The last major battle of the 1864 Shenandoah Valley Campaign took place at Cedar Creek on October 19, 1864. The full battle area extended from Fisher’s Hill south of Strasburg north to a point about three miles below Middletown. A few days earlier, Gen. Philip H. Sheridan established his lines along the high ground north of Cedar Creek where he placed his forces after devastating the Valley as far south as Staunton during “The Burning”. Sheridan and his men were confident that they had finished off Gen. Early and his Valley army. Union troops no longer feared any activity from Early’s command. As a result, once at Cedar Creek they focused more on rest and recuperation than they did on a possible renewal of the struggle. This attitude prevailed despite the fact that there had been a sharp cavalry engagement at Toms Brook on October 9 near Round Hill south of Strasburg.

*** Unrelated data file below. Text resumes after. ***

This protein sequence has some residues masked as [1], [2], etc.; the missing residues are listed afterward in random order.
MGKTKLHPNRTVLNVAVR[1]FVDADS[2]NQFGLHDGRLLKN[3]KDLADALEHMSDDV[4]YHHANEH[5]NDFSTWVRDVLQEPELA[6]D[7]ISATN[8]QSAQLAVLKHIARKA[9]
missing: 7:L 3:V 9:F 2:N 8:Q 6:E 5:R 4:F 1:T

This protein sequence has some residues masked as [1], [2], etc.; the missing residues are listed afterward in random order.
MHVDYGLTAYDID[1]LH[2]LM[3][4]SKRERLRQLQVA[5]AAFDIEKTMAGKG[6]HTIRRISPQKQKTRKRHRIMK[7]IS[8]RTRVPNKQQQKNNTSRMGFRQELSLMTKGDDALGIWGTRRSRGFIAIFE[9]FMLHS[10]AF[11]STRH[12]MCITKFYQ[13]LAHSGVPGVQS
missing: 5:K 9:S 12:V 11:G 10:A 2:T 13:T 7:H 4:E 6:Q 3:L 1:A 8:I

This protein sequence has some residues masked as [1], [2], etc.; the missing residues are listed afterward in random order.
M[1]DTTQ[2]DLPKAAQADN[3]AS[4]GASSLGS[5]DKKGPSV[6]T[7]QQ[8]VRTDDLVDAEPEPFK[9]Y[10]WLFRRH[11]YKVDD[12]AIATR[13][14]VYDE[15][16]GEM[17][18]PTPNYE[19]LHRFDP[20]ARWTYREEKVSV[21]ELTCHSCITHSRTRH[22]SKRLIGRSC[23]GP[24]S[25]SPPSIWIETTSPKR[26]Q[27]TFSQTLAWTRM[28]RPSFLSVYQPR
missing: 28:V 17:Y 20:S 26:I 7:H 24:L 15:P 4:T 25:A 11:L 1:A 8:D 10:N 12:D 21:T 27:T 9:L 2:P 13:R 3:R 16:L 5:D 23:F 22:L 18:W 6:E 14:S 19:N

But the Union command misjudged the aggressive Early who had been reinforced again with Kershaw’s division, offsetting his September losses. With renewed strength, Early then quickly pressed northward, spoiling for a fight. He set up on Fisher’s Hill and probed the federal positions for weak points. A sharp fight developed at Hupp’s Hill on October 13 as a result of one of these probes, signaling to the cautious Sheridan that Early was doing more than scouting. The federal forces were deployed in echelon from southeast to northwest, conforming to Cedar Creek’s flow. Gen. George Crook’s VIII Corps was east of the Valley Pike furthest south; its two divisions were almost a mile apart. The XIX Corps was just west of the Valley Pike, occupying strong positions along Cedar Creek where its trenches are still visible today. Gen. Horatio Wright’s VI Corps posted itself further north and west. Wright’s command had been recalled by Sheridan while en route to Washington after the Hupp’s Hill fight and had just gotten back in time to set up unfortified camps. On October 16 Sheridan went to a conference in Washington, leaving Gen. Wright in command. Wright placed the large cavalry corps to the west of the VI Corps’ camps.